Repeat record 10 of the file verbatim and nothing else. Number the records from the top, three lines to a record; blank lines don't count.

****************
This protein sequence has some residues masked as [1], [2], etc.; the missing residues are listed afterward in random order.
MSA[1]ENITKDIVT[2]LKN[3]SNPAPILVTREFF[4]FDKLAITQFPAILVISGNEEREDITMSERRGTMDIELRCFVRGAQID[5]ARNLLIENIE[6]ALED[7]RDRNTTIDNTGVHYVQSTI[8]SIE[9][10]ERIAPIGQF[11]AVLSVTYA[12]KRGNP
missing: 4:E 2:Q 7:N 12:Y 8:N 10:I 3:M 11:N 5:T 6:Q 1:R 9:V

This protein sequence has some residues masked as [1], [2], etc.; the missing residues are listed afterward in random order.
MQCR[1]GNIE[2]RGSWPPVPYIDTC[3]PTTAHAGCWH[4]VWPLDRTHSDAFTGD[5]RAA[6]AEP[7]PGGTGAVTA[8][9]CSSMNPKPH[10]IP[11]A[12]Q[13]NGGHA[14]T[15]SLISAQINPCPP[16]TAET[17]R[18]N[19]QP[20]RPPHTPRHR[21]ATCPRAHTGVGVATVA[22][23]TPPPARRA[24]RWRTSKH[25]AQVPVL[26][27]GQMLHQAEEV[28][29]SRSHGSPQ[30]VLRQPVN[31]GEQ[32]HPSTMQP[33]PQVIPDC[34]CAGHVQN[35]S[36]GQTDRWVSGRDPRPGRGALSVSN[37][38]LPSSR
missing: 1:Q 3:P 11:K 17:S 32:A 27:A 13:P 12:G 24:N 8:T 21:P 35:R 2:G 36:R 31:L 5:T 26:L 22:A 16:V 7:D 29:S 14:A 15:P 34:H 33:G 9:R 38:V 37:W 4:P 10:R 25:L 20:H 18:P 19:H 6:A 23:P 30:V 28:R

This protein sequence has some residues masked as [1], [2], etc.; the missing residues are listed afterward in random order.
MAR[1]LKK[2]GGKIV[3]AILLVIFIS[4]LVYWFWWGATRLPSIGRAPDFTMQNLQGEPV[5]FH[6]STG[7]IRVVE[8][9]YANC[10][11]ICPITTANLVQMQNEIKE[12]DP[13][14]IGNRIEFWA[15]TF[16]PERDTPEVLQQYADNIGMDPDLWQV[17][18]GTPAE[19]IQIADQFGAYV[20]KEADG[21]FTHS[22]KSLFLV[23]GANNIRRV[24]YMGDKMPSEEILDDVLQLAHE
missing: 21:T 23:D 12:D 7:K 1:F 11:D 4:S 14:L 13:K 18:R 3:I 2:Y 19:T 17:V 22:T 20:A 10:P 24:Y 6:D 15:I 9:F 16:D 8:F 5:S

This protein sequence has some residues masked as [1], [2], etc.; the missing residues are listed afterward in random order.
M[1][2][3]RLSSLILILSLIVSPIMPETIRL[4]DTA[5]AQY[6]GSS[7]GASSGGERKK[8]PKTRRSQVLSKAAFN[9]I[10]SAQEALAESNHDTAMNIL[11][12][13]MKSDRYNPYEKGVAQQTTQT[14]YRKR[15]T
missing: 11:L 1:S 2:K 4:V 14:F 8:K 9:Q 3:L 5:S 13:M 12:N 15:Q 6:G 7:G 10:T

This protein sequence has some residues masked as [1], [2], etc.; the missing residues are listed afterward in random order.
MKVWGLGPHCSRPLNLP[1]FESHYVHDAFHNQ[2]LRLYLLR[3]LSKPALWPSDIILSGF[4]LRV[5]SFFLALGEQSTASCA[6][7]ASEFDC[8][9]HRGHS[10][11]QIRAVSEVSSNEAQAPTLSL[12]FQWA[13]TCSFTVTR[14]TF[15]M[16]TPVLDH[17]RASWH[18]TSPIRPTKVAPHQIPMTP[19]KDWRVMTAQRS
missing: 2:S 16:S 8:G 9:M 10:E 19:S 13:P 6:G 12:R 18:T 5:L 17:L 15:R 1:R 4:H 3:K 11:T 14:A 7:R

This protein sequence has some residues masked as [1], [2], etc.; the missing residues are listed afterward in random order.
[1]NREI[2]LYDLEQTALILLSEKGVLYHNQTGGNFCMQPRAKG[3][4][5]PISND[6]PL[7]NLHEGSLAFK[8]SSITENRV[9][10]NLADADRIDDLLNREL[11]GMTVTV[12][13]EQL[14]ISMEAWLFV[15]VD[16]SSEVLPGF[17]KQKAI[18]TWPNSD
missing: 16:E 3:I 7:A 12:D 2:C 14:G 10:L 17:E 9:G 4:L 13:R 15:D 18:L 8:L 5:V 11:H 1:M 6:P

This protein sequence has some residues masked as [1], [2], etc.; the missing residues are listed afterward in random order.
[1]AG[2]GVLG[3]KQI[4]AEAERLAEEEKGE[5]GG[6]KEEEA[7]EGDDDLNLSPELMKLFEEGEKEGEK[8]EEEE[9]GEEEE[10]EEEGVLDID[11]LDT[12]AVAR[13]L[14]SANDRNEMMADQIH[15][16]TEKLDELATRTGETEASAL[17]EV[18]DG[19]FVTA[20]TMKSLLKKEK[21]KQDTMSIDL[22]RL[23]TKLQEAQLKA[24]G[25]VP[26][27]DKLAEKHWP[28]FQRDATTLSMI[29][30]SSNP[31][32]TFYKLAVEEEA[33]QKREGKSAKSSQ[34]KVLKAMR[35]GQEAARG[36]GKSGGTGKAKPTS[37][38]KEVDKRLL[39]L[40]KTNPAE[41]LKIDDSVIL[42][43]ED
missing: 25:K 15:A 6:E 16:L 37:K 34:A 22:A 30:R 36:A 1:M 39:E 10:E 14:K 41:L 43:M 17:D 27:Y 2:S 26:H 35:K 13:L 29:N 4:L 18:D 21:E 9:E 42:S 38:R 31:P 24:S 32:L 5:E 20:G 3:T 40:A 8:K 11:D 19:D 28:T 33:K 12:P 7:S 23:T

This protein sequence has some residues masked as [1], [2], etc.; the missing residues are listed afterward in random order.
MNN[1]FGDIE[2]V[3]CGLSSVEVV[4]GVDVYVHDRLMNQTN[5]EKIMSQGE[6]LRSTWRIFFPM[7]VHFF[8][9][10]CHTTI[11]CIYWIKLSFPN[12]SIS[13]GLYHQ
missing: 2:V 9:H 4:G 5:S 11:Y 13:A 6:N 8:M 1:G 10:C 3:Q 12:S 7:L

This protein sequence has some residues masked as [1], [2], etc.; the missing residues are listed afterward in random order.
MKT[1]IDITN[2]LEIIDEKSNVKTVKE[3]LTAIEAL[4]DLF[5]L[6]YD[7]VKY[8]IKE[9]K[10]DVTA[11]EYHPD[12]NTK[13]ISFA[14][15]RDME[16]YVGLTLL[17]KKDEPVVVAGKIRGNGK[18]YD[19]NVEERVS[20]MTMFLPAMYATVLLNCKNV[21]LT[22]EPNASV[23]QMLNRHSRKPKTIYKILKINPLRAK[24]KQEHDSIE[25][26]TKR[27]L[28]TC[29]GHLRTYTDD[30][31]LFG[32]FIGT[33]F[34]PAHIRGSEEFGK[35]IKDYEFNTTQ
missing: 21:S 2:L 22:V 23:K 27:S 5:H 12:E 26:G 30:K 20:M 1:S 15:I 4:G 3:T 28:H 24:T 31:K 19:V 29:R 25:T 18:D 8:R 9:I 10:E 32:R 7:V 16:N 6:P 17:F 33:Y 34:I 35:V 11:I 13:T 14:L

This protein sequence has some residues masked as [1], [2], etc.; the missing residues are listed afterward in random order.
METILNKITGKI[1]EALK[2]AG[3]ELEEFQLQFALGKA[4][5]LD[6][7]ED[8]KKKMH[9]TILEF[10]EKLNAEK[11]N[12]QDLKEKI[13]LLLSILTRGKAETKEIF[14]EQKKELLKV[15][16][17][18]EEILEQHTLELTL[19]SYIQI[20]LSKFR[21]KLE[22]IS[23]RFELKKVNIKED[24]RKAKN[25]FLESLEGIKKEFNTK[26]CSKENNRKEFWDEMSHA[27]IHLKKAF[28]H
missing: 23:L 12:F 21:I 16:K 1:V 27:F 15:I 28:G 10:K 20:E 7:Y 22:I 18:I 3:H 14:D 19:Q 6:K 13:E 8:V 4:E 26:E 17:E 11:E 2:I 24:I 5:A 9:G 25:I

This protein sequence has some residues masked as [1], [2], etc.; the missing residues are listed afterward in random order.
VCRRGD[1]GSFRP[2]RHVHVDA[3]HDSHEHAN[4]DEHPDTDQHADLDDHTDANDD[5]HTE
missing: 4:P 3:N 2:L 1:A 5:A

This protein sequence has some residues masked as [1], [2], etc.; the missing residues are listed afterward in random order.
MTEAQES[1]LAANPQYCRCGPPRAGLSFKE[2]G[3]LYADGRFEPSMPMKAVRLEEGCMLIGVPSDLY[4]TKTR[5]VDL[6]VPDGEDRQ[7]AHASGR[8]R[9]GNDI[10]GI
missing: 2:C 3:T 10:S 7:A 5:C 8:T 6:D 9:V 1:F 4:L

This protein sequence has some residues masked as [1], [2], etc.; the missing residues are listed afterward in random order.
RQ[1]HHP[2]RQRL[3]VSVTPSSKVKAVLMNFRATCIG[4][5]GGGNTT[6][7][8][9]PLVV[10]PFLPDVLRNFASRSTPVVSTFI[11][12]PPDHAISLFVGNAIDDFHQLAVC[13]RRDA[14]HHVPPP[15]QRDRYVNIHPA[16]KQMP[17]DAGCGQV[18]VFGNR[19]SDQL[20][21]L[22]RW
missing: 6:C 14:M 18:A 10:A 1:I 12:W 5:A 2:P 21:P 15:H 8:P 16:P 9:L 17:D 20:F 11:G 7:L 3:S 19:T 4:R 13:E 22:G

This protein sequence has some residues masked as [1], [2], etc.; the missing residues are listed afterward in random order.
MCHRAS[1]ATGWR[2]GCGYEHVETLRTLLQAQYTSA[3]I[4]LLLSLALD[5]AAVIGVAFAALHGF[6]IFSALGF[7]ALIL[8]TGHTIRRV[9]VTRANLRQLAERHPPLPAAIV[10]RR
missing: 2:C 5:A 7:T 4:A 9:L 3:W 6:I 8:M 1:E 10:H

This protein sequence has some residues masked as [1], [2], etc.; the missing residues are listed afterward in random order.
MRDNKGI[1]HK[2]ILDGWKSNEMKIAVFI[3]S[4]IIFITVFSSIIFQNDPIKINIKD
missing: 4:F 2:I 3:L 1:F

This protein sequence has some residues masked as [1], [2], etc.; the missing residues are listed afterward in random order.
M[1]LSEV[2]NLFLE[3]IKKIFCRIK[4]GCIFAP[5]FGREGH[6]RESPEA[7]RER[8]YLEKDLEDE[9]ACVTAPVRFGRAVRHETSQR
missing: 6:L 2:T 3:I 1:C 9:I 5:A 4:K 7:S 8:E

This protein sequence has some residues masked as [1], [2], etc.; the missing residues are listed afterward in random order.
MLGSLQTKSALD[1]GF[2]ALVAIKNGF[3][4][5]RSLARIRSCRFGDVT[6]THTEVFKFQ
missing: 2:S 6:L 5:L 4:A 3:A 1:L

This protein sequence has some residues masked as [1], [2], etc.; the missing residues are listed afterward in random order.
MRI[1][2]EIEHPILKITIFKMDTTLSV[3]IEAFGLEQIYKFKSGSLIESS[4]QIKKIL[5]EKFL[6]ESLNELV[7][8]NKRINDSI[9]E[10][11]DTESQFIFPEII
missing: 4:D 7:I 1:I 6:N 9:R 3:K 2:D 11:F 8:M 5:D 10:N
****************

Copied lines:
This protein sequence has some residues masked as [1], [2], etc.; the missing residues are listed afterward in random order.
METILNKITGKI[1]EALK[2]AG[3]ELEEFQLQFALGKA[4][5]LD[6][7]ED[8]KKKMH[9]TILEF[10]EKLNAEK[11]N[12]QDLKEKI[13]LLLSILTRGKAETKEIF[14]EQKKELLKV[15][16][17][18]EEILEQHTLELTL[19]SYIQI[20]LSKFR[21]KLE[22]IS[23]RFELKKVNIKED[24]RKAKN[25]FLESLEGIKKEFNTK[26]CSKENNRKEFWDEMSHA[27]IHLKKAF[28]H
missing: 23:L 12:F 21:I 16:K 1:V 27:F 15:I 28:G 10:K 20:E 7:Y 22:I 18:I 3:H 14:D 19:Q 6:K 13:E 8:V 4:E 26:E 17:E 11:E 2:I 24:I 5:A 9:G 25:I